The US is working to assist 44 Americans who want to leave Afghanistan and numerous others who have been detained by the de facto authorities, according to Secretary of State Antony Blinken on Thursday.
Blinken was speaking before Congress when members of the opposition Republican Party went on the offensive on the US exit from Afghanistan in 2021 and requested the release of a State Department internal dissent cable.
Blinken, in response to a question, said that Taliban authorities were detaining “several Americans.”
“There are several Americans whom the Taliban are detaining. We are working to secure their freedom.” Blinken responded when asked by Wilson how many Americans remain in the war-torn country.
“The families have asked that we protect their identities and not speak publicly about their cases,” he replied.
“Those who have been detained — how many other Americans are there?” said Republican Representative Joe Wilson.
“As we speak, American citizens who identified themselves to us who are in Afghanistan — some of whom have been there since the withdrawal, some of whom went back to Afghanistan — there are about, that we are in contact with, about 175. Forty-four of them are ready to leave, and we are working to effectuate their departure,” he responded.
The republican representative also raised the question about a failed withdrawal, referring to the 26, 2021 attack outside Kabul airport where 13 US troops and 170 Afghan civilians were killed, for which ISIS claimed responsibility.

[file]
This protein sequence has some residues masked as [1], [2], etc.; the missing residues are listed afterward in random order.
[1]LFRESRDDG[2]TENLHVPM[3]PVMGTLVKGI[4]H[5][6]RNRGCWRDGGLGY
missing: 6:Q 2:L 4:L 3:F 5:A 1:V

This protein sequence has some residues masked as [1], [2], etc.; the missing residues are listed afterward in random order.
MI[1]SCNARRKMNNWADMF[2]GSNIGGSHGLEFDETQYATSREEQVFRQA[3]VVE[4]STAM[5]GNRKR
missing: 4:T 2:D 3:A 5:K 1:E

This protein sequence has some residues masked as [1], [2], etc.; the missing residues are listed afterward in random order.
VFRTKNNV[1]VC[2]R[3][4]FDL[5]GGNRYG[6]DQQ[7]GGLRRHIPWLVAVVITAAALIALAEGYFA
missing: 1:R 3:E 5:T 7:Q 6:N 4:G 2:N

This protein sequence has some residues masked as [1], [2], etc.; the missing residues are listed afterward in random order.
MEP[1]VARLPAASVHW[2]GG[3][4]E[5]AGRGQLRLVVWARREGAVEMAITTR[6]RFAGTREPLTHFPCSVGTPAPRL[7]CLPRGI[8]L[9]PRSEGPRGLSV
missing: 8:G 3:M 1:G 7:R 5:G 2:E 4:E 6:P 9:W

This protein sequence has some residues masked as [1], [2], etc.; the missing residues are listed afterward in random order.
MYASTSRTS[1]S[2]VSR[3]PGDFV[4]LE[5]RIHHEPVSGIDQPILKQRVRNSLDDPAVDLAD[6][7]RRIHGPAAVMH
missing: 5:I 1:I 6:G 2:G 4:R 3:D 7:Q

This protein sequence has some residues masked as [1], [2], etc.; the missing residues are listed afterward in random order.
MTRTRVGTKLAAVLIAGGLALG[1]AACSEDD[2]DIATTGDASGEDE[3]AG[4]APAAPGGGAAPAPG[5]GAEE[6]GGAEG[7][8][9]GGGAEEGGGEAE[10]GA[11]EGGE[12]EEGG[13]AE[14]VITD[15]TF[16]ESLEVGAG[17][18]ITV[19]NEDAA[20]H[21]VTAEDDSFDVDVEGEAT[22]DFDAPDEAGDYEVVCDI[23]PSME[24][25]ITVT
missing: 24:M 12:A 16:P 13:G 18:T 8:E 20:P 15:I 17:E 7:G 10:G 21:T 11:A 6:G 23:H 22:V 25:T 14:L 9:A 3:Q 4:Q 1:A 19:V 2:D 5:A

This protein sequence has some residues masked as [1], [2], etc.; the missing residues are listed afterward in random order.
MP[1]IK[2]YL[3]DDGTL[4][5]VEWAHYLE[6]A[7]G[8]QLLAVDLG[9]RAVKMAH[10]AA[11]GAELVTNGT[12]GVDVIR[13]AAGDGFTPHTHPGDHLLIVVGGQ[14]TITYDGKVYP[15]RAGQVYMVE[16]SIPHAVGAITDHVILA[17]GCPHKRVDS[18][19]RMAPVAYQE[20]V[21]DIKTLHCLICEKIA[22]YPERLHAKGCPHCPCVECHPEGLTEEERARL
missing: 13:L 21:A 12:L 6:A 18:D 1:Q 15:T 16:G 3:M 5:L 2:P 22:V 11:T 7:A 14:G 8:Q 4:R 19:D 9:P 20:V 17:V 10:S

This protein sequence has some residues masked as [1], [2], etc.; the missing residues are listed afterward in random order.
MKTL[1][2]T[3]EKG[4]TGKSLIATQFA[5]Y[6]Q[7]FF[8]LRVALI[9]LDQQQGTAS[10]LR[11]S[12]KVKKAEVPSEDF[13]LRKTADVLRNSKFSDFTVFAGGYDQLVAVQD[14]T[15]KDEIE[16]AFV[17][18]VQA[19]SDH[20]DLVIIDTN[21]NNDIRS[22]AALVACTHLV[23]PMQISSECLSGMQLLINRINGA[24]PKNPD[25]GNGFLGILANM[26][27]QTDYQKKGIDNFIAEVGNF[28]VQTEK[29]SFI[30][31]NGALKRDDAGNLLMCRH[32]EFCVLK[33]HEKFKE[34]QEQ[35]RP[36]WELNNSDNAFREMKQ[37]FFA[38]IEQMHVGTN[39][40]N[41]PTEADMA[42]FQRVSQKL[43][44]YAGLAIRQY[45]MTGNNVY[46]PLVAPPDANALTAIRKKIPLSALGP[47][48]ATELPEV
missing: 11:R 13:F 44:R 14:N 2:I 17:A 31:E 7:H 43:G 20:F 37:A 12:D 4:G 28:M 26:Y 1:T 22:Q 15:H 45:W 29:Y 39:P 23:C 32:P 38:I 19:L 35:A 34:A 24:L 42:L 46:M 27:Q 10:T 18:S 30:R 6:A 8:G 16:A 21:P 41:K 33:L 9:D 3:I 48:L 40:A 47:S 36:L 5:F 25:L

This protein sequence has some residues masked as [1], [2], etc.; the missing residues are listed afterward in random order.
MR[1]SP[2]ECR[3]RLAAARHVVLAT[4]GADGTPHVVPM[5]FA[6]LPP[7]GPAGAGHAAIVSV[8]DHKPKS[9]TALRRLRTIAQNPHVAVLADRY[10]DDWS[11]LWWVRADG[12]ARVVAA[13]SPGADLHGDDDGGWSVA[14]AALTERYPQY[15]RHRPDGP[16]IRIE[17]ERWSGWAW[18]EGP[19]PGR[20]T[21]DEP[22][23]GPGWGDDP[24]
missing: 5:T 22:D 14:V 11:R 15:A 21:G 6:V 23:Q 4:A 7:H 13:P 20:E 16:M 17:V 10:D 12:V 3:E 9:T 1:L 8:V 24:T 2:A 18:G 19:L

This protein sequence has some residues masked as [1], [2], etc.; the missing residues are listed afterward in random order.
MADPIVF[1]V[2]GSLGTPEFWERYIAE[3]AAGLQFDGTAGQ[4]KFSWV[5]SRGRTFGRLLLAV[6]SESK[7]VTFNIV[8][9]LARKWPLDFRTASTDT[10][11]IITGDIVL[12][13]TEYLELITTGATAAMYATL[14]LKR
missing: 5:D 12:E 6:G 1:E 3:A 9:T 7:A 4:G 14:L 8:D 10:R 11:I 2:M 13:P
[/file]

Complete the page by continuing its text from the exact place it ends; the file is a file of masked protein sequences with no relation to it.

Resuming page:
McCaul gave Blinken a Monday deadline to turn in a letter from US diplomats expressing disapproval of the withdrawal of US forces, which was widely reported in the media. The memo contained foresighted predictions that the Afghan government would fall swiftly.
“I will not rest until we get answers, and we will, even if we have to go all the way up the chain of command to do it,” McCaul said.
Blinken stated that senior State Department personnel are the only ones with access to the totality of dissident cables, but he nonetheless pledged to cooperate in sharing information.
The State Department, according to him, is “prepared to make the relevant information in that cable available, including through a briefing or some other mechanism,” he said.
On February 29, 2020, the United States and the Taliban signed the Doha Agreement, which was said to be led to the full withdrawal of The United States troops and their allies from Afghanistan.
Meanwhile, the Doha Agreement paved the way for the Taliban to regain power in August-Mid 2021. Since then, the international community has not recognised the de facto government.